There are so many math programs available for homeschoolers! When we started teaching our kids at home, we struggled with what math program to use. So many seemed like they would work well. I started looking at various programs, trying anything I could get my hands on, and reading reviews and books/websites that explained them.
We finally settled on Saxon. The spiral method works well for my children (they did not do well with the mastery program they used at school). There is SO MUCH hands on work for the younger grades, and we've found ways to carry that over into the older grades when the kids need it. I read many things that helped me understand how thorough Saxon is. Every time one of my kids struggles with math, I switch up how we work and learn so they can get past the difficult part. I finally quit researching other methods because whenever I did I was reminded how great Saxon is, and that nothing else was going to work as well for my kids. If someone was truly struggling with Saxon's methods we would switch for that child, but usually the trouble we experience is because we need to refocus or examine how we're using our time.
Saxon is a procedural method, meaning it teaches procedures to follow more than it teaches why the concepts work. So when we had the opportunity to review Math Mammoth I fell in love with it. It is a conceptual method, and can be purchased in small workbooks to supplement Saxon when my kids struggle.
Once my children got to middle school math I worried about my abilities to help them. Math is my weakest subject (probably because I am a child who was taught only procedural methods and never understood why math worked). There are a few options that I know of that help teach the lessons, Saxon Teacher CDs, DIVE discs, and Art Reed's Mastering Algebra DVDs. We tried DIVE and while they were okay, they weren't great. My child didn't like watching a virtual whiteboard, and I walked in on a math lesson one day that was teaching about the Trinity. My children know what the concept is but we believe that Heavenly Father, Jesus Christ, and the Holy Ghost are three separate beings. Art Reed's DVDs show him teaching at the front of a classroom and my kids prefer to watch him teach, plus they say he's a funny guy. So that's what we use.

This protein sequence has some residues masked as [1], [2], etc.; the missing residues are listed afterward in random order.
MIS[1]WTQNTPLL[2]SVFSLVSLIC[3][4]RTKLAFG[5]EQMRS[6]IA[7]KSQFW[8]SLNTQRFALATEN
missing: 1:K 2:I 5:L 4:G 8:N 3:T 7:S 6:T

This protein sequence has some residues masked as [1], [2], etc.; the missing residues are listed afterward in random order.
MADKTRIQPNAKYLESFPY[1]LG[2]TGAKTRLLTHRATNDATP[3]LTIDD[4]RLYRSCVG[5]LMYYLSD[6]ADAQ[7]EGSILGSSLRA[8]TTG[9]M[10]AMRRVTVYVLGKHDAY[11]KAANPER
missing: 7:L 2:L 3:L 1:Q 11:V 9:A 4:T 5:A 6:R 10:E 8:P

I have discovered that the younger Saxon books (K-3), are written with fewer lessons per grade. They are great, especially if you do a 4 day school week. What I prefer to do is teach one lesson a day. The K book guidelines are for only 3 lessons per week. So when we teach one lesson a day, my child completes Saxon K-3 by the end of their 2nd grade year. That left me with a dilemma... start my 3rd grader on 4th grade math, or use something else for a year. I researched Saxon Intermediate 3 and decided it was the perfect book to fit in between the younger Saxon curriculum and the upper levels. E will finish Saxon Intermediate 3 next week and I'm going to supplement with Math Mammoth through the end of the year, then she'll start Saxon 5/4 in the fall. Exciting! I'm nervous about having M do Algebra 1, but she has been doing great with math and she will be fine. It's me who struggles!